Digital Services Librarian at Schreiner University

The Logan Library at Schreiner University is recruiting a Digital Services Librarian. Salary: $35,000 to $40,000

Here's an excerpt from the ad:

Under the direction of the Library Director, the candidate must be able to work with library staff and community stakeholders to plan, implement, integrate, and maintain digital systems including the Ex Libris Voyager System, Logan Library’s Website, the Library's Lanham Digital Library of Texas Hill Country History, and a number of third-party vendor online resources. He/she must be willing to implement appropriate Web 2.0+ technologies and maintain a practical knowledge of emerging technologies related to the design and delivery of library services, for example, blogs, wikis, media-casting, RSS, and other digital applications. The successful candidate will assist library users, faculty, and staff in the use of the library's digital systems and, like all full-time librarians at Schreiner, will participate in reference service, instruction, collection development, and liaison with academic departments.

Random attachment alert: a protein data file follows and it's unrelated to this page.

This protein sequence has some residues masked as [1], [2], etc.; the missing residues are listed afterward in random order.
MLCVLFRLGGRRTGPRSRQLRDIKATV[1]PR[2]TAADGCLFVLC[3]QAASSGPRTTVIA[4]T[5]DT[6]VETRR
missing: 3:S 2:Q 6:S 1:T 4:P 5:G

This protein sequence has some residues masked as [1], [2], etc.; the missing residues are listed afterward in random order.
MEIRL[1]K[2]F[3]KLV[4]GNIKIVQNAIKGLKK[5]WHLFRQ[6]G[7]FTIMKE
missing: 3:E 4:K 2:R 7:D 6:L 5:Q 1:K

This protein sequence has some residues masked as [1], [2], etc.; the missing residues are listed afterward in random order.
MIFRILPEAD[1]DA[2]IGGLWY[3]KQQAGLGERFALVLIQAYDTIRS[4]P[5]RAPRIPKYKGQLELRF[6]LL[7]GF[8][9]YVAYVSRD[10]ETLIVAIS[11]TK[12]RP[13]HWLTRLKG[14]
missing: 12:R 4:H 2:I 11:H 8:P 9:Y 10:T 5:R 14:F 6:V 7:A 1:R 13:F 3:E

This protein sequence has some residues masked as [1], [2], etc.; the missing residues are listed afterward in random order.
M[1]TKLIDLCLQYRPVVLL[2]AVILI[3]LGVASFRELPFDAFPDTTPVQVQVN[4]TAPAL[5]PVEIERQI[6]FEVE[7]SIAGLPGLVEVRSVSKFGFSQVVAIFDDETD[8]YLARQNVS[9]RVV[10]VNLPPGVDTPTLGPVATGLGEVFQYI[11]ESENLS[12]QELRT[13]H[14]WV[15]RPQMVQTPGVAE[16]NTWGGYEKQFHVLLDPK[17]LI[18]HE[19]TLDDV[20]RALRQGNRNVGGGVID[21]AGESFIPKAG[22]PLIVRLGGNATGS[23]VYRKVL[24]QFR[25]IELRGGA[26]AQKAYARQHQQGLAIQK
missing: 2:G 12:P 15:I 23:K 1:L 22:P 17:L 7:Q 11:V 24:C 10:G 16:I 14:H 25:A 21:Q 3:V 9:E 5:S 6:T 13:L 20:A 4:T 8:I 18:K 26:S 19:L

Recommendations for Independent Scholarly Publication of Data Sets

The Creative Commons has released Recommendations for Independent Scholarly Publication of Data Sets. This is a working paper.

Here's an excerpt:

In an ideal world, any data collected by a research study would be available to anyone interested in validating or building on that data, just as is the documentation describing the study itself. Some data has value that goes beyond the study for which it is generated, and getting the data to those who can use it for reanalysis, meta-analysis, and other applications unimagined by the study authors is to everyone's benefit. Data reuse failure is receiving growing recognition as a problem for the research community and the general public. The road to reuse is perilous, involving as it does a series of difficult steps: